Quality Assurance and Control
Table of Contents
Importance of Quality in Organisations3
Waste Reduction Culture5
Quality Assurance & Quality Control6
Differences between Assurance and Control7
Quality Control & Assurance Control Mechanisms8
Key Performance Indicators8
Integrate Quality into Employee Objectives9
This assignment will discuss what the term ‘quality’ means to an organisation. It will also detail the key differences between quality control and quality assurance, giving examples to support the findings. The management of quality within an organisation is pivotal to remaining in a strong market position against your competitors, and this is another topic that will be discussed later in this assignment. Finally, identification and examples of the various control mechanisms that can be put in place to ensure quality is effectively and efficiently managed within a project are included.
“Quality Management is the key business improvement strategy and the key management issue of the future because it is essential for efficiency and competitiveness” Hakes, C (1991, p.3). This demonstrates how important quality management is to an organisation from a strategic viewpoint, and suggests that quality must be managed appropriately for business growth and profitability.
APM BOK (2006) defines quality management as “the discipline that is applied to ensure that both the outputs of the project and the processes by which the outputs are delivered meet the required needs of the stakeholders”. This definition looks at quality management from an internal point of view, suggesting that the processes used to deliver the required outputs must be robust and effective, and that this will enable a project to meet the needs of its customers.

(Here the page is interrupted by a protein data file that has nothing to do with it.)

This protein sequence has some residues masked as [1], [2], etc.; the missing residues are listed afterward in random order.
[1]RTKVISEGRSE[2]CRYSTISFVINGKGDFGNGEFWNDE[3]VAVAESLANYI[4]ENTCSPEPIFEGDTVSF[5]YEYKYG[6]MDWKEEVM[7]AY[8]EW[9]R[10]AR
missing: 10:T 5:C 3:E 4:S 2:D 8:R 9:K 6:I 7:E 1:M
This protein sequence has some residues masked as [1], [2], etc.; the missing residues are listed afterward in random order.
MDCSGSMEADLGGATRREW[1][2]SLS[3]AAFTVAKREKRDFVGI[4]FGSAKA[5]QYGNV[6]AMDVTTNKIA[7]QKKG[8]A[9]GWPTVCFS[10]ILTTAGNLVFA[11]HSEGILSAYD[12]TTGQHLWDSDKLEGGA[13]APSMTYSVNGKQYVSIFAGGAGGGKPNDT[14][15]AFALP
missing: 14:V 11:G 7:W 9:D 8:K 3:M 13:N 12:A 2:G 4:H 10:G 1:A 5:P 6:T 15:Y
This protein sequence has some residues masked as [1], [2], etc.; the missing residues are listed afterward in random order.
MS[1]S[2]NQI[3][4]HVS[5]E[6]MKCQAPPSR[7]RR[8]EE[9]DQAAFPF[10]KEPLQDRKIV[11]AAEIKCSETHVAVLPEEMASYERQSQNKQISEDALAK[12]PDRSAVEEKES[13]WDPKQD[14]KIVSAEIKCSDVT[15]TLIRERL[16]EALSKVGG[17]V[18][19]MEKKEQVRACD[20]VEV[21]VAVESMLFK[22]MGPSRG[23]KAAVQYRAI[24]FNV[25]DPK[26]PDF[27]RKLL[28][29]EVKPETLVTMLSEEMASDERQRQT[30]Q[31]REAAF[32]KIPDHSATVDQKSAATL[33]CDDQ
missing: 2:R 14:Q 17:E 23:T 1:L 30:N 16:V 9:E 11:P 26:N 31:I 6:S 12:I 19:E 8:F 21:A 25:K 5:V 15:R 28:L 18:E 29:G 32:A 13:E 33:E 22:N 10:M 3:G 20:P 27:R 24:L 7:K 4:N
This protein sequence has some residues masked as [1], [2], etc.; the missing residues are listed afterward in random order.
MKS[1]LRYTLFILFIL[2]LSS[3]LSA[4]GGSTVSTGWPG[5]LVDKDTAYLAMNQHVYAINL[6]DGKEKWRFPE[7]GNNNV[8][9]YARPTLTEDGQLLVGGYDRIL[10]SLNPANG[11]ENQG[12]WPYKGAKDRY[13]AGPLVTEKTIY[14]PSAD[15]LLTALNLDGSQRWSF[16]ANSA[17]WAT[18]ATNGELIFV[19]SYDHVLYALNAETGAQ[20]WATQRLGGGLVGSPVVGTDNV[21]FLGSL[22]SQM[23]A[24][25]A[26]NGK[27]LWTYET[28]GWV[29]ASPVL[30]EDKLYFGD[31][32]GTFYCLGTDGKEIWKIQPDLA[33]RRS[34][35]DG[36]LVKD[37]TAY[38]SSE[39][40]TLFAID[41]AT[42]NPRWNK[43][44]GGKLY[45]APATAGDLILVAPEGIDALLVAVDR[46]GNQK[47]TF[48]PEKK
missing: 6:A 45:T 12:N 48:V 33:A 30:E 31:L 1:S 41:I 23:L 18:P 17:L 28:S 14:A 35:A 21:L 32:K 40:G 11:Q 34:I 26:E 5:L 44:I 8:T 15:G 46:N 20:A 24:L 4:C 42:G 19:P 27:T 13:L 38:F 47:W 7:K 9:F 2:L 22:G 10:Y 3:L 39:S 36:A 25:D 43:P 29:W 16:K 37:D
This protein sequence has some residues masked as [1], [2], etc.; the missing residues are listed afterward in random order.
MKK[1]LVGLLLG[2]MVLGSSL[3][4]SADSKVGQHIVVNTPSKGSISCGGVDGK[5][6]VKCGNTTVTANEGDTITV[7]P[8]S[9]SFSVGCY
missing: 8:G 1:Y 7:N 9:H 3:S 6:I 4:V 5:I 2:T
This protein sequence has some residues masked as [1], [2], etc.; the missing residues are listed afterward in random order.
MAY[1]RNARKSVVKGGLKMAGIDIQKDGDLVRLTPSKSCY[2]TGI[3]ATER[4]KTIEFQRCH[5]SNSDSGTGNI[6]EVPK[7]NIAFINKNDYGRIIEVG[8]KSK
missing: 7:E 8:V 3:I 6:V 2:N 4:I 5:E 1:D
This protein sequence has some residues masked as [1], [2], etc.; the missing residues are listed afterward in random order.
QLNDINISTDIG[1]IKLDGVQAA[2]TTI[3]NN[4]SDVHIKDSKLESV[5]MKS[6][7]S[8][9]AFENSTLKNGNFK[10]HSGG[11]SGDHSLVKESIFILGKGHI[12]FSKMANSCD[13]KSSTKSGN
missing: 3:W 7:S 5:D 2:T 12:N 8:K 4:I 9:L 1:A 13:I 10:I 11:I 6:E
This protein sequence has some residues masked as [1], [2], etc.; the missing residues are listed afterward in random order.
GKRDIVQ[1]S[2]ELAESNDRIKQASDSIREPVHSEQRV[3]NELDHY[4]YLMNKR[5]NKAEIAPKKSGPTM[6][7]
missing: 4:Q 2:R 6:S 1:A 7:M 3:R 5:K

Importance of Quality in Organisations
Quality in an organisation can ‘make or break’ various products and services. Any deficiencies of quality can affect a business’ ability to grow and prosper in the marketplace. Some elements of what quality means to an organisation are listed below, these can be driven by both internal and external requirements:
• Customers (internal / external)
• Continuous improvement of products / processes (internal)
• Leadership and Teamwork (internal)
The effective management of quality can have both positive and negative effects on the reputation of an organisation. Hakes, C (1991, p.11) states, “successful organisations realise that a major factor in total quality improvement is monitoring performance in meeting or exceeding customer requirements”. If customer requirements are met / exceeded, this can have a positive affect on the organisations reputation, and could potentially lead to repeat custom.
Hakes, C (1991, p.12) also suggests that meeting customer requirements stems from meeting internal expectations across the organisation, ‘quality management’ “demonstrates the responsibility that everyone in the organisation has to contribute to quality by satisfying their internal customer so that, ultimately, the external customer is satisfied”.
As well as ensuring customers are retained, and repeat business is captured, Leech, C (2011, p.6) states that quality management is also important to “attract new customers”. She then goes on to identify that “increased national and international competition means organisations must strive to perform better than their main competitors”. This element of quality management affects the organisations ability to attract...